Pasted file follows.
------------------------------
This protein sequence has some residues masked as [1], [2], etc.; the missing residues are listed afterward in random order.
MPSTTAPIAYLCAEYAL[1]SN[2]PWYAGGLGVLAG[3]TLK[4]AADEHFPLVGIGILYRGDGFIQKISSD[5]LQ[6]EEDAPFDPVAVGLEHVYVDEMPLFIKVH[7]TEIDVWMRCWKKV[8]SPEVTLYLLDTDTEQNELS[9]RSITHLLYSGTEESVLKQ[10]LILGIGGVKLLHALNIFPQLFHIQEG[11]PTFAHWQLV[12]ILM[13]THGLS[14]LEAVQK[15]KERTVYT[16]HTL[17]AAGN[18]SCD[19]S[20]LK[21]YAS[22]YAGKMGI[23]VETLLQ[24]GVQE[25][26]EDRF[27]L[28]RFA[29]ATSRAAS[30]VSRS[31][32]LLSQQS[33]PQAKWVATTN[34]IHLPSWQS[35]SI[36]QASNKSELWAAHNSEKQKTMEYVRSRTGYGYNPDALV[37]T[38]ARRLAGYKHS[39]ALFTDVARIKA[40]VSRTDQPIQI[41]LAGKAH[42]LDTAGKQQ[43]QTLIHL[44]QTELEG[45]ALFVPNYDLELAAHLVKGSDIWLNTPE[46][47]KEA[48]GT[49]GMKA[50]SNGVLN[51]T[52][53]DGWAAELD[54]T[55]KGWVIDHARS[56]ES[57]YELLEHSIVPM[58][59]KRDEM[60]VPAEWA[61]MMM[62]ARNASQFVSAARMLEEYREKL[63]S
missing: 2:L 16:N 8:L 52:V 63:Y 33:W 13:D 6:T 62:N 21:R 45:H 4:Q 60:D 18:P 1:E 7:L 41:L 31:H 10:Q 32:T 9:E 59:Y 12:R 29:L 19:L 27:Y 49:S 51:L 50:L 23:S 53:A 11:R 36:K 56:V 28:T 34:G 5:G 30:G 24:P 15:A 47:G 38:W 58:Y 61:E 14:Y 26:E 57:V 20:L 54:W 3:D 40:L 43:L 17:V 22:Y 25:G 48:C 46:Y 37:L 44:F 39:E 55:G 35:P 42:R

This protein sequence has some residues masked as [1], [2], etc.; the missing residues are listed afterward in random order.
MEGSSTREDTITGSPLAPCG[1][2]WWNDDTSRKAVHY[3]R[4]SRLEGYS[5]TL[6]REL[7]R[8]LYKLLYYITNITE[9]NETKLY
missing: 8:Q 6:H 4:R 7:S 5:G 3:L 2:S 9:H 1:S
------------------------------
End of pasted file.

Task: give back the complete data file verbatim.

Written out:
This protein sequence has some residues masked as [1], [2], etc.; the missing residues are listed afterward in random order.
MPSTTAPIAYLCAEYAL[1]SN[2]PWYAGGLGVLAG[3]TLK[4]AADEHFPLVGIGILYRGDGFIQKISSD[5]LQ[6]EEDAPFDPVAVGLEHVYVDEMPLFIKVH[7]TEIDVWMRCWKKV[8]SPEVTLYLLDTDTEQNELS[9]RSITHLLYSGTEESVLKQ[10]LILGIGGVKLLHALNIFPQLFHIQEG[11]PTFAHWQLV[12]ILM[13]THGLS[14]LEAVQK[15]KERTVYT[16]HTL[17]AAGN[18]SCD[19]S[20]LK[21]YAS[22]YAGKMGI[23]VETLLQ[24]GVQE[25][26]EDRF[27]L[28]RFA[29]ATSRAAS[30]VSRS[31][32]LLSQQS[33]PQAKWVATTN[34]IHLPSWQS[35]SI[36]QASNKSELWAAHNSEKQKTMEYVRSRTGYGYNPDALV[37]T[38]ARRLAGYKHS[39]ALFTDVARIKA[40]VSRTDQPIQI[41]LAGKAH[42]LDTAGKQQ[43]QTLIHL[44]QTELEG[45]ALFVPNYDLELAAHLVKGSDIWLNTPE[46][47]KEA[48]GT[49]GMKA[50]SNGVLN[51]T[52][53]DGWAAELD[54]T[55]KGWVIDHARS[56]ES[57]YELLEHSIVPM[58][59]KRDEM[60]VPAEWA[61]MMM[62]ARNASQFVSAARMLEEYREKL[63]S
missing: 2:L 16:N 8:L 52:V 63:Y 33:W 13:D 6:T 62:N 21:R 45:H 4:Q 60:D 18:P 1:E 7:L 41:L 31:H 10:Q 32:T 9:E 59:Y 12:R 29:L 19:L 27:Y 49:S 51:L 50:L 23:S 53:A 11:R 36:K 56:V 28:T 34:G 5:G 30:G 24:P 15:A 47:G 38:W 58:Y 61:E 14:Y 26:E 57:V 20:L 54:W 3:D 40:L 43:L 17:V 22:Y 25:G 48:C 46:Y 37:L 44:F 39:E 55:G 35:P 42:R

This protein sequence has some residues masked as [1], [2], etc.; the missing residues are listed afterward in random order.
MEGSSTREDTITGSPLAPCG[1][2]WWNDDTSRKAVHY[3]R[4]SRLEGYS[5]TL[6]REL[7]R[8]LYKLLYYITNITE[9]NETKLY
missing: 8:Q 6:H 4:R 7:S 5:G 3:L 2:S 9:H 1:S